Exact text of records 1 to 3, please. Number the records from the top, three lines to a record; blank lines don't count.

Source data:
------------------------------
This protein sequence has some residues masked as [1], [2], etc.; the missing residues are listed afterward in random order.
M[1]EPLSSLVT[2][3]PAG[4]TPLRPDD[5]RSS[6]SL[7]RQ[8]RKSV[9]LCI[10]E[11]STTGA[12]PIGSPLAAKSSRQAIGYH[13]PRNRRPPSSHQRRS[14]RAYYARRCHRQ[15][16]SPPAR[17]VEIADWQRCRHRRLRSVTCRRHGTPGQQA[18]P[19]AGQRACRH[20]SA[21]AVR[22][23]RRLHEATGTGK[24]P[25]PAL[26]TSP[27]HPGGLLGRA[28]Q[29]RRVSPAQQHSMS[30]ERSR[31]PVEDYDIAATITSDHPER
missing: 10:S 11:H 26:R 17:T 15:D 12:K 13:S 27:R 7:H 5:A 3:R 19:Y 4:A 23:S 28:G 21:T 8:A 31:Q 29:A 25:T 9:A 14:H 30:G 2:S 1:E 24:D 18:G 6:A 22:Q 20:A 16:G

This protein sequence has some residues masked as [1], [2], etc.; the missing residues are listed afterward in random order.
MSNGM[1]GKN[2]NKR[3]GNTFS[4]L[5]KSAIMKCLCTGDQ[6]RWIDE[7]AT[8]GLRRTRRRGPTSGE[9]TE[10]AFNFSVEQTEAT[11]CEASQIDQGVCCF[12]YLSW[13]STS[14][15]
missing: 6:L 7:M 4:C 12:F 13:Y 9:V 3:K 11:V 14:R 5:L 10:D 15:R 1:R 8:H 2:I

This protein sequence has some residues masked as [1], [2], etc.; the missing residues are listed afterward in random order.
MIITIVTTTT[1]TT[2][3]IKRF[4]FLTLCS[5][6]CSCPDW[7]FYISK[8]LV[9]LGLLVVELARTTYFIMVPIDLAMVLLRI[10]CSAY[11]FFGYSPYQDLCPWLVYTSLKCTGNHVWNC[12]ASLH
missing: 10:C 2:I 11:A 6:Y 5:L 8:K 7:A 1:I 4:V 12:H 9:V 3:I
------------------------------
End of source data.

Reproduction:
This protein sequence has some residues masked as [1], [2], etc.; the missing residues are listed afterward in random order.
M[1]EPLSSLVT[2][3]PAG[4]TPLRPDD[5]RSS[6]SL[7]RQ[8]RKSV[9]LCI[10]E[11]STTGA[12]PIGSPLAAKSSRQAIGYH[13]PRNRRPPSSHQRRS[14]RAYYARRCHRQ[15][16]SPPAR[17]VEIADWQRCRHRRLRSVTCRRHGTPGQQA[18]P[19]AGQRACRH[20]SA[21]AVR[22][23]RRLHEATGTGK[24]P[25]PAL[26]TSP[27]HPGGLLGRA[28]Q[29]RRVSPAQQHSMS[30]ERSR[31]PVEDYDIAATITSDHPER
missing: 10:S 11:H 26:R 17:T 15:D 12:K 13:S 27:R 7:H 5:A 3:R 19:Y 4:A 23:S 28:G 21:T 8:A 31:Q 29:A 25:T 9:A 14:H 30:G 2:S 1:E 24:D 18:G 6:A 22:Q 20:A 16:G

This protein sequence has some residues masked as [1], [2], etc.; the missing residues are listed afterward in random order.
MSNGM[1]GKN[2]NKR[3]GNTFS[4]L[5]KSAIMKCLCTGDQ[6]RWIDE[7]AT[8]GLRRTRRRGPTSGE[9]TE[10]AFNFSVEQTEAT[11]CEASQIDQGVCCF[12]YLSW[13]STS[14][15]
missing: 6:L 7:M 4:C 12:F 13:Y 9:V 3:K 11:V 14:R 5:L 10:D 15:R 1:R 8:H 2:I

This protein sequence has some residues masked as [1], [2], etc.; the missing residues are listed afterward in random order.
MIITIVTTTT[1]TT[2][3]IKRF[4]FLTLCS[5][6]CSCPDW[7]FYISK[8]LV[9]LGLLVVELARTTYFIMVPIDLAMVLLRI[10]CSAY[11]FFGYSPYQDLCPWLVYTSLKCTGNHVWNC[12]ASLH
missing: 10:C 2:I 11:A 6:Y 5:L 8:K 7:A 1:I 4:V 12:H 9:V 3:I